Black Women Working in Record Numbers and Black Men Declining Death Rates

What I found on the Internet today may bolster the clarion call #BlackLivesMatter. It seems that some credit may actually go to past presidential administrations, including the current one, for helping to preserve black lives.

Let me backtrack; my research actually began in February of this year. It was then that I learned the suicide rate for black women was practically non-existent, and black men weren’t far behind. I posted my findings in the African-American Literature Book Club AALBC discussion forum.

Fast-forward to earlier this week, when I found The Atlantic’s The Mystery of Why Black Americans Are Living Longer (10 May 2016). The title is a bit misleading because African Americans aren’t living longer. Still, we are dying less frequently in comparison to our white counterparts.

The author of The Atlantic article cites many reasons for this phenomenon. It appears African-American death rates have been on the decline for the last 20 years due to economic and healthcare policies aimed at helping black communities.

Who knew?

While reading the article, a video caught my eye. In a little more than three-and-a-half minutes, “Will Single Women Transform America” highlighted what the author believes is the need for socioeconomic policy changes to accommodate single women.

Almost 140 years ago, feminist Susan B. Anthony predicted in her essay “In the Homes of Single Women” that there would be a change in the balance of power of the traditional heterosexual family.

Before that could happen, however, Anthony predicted there would be a period when women would have to go it alone. That period is upon us now. There are more singles than married couples. A record 46 percent of those under 34 have never been married.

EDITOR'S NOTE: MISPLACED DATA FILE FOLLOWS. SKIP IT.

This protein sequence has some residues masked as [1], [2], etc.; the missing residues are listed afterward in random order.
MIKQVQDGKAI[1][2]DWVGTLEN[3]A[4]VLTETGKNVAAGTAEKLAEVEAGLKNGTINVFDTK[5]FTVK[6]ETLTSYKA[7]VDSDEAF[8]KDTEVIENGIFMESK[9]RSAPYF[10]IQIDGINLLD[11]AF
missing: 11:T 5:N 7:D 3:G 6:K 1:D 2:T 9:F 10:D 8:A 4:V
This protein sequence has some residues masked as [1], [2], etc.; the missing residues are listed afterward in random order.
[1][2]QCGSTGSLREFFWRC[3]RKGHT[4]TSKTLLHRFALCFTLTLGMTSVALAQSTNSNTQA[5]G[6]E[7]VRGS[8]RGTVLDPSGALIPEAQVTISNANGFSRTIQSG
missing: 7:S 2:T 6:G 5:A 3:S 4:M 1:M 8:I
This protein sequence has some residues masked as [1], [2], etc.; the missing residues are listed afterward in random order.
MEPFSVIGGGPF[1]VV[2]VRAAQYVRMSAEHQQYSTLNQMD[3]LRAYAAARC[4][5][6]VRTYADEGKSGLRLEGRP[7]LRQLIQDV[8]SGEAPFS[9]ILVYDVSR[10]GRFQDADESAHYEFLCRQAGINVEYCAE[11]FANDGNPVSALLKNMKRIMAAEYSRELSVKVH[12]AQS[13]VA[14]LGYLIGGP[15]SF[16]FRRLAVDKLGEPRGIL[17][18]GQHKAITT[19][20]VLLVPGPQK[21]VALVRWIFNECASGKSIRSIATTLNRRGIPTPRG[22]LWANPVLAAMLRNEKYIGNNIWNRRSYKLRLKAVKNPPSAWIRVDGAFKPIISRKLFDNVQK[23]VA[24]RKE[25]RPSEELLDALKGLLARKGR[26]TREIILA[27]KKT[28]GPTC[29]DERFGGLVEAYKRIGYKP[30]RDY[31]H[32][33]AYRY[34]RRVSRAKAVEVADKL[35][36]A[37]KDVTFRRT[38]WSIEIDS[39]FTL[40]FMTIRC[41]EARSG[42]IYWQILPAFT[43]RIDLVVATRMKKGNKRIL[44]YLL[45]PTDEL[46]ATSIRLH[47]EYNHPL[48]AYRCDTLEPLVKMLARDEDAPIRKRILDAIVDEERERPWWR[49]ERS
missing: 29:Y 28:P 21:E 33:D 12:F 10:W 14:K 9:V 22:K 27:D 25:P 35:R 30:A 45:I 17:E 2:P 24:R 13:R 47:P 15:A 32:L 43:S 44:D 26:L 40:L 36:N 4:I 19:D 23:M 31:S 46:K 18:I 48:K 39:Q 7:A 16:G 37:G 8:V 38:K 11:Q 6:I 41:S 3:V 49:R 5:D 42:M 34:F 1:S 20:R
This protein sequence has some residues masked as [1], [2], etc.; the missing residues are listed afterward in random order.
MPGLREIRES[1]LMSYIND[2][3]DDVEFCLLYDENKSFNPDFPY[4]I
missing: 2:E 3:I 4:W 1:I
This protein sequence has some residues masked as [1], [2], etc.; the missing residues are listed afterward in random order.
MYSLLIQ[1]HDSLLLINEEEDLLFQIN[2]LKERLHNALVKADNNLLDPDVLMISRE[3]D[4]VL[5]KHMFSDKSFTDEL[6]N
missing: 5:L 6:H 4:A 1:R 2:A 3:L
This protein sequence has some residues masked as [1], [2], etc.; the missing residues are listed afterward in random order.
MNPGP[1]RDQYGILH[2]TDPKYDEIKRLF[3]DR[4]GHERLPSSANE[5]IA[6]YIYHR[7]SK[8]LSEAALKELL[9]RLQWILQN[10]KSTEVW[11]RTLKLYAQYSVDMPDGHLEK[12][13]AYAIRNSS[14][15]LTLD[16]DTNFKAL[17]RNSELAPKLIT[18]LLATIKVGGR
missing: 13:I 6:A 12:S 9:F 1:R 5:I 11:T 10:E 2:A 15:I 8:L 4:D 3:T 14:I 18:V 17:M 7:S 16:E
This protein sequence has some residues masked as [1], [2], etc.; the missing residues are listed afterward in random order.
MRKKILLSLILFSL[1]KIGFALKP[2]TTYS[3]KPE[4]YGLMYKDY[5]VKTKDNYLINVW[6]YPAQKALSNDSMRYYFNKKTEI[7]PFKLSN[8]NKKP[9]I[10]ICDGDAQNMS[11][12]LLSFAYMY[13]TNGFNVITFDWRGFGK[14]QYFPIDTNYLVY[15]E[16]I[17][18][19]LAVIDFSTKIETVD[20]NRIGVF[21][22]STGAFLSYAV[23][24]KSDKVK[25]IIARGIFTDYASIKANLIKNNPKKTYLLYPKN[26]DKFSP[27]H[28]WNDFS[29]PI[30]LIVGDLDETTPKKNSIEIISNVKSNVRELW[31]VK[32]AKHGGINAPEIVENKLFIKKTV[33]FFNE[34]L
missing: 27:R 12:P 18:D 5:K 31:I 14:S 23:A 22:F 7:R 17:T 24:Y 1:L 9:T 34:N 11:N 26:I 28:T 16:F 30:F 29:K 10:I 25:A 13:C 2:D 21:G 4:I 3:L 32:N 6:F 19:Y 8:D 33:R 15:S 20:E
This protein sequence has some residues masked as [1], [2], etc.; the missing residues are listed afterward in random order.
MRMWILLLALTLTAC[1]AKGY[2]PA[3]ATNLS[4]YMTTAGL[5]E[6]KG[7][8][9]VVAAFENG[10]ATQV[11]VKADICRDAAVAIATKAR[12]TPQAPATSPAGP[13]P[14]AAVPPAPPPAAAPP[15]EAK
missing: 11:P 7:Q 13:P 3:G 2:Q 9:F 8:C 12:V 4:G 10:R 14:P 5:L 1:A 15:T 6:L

Black Women Working
Black Women Working

While this change is the impetus for equal status in the home when men and women do marry, black women are the mule of this transition, bearing the brunt of the weight when going it alone.

According to the Women’s Bureau at The Department of Labor, single mothers with children under 18 head four out of 10 black families. 79.1 percent of those black working mothers have children between the ages of 6 and 17 years of age.   Further, black women have the highest labor force participation rate, with 6 out of 10 black women working or looking for work. Yet black women earn 20 percent less than white women and 40 percent less than white men.

While we’ve heard these numbers many times before, including during President Obama’s epic speech at the historically black university, Howard University’s commencement (7 May 2016), it’s not all bad news. The Department of Labor officials report they’ve been working on policies to mitigate black women’s hardships in the labor force. Those policies include paid family leave, a hike in the minimum wage, opportunities to close the wage gap so that single black women can earn more to contribute to their retirement fund, and subsidized child care for ALL working families, to name a few.

So, as Rebecca Traister, author of “All the Single Ladies,” ponders in her video presentation “Will Single Women Transform America? I say, “Yes, black single women are doing just that, just as we helped transform America during the Civil Rights movement of the 60s.

ICYMI, here are the links mentioned in the story.

More of What I Found on The Internet Today, next Thursday!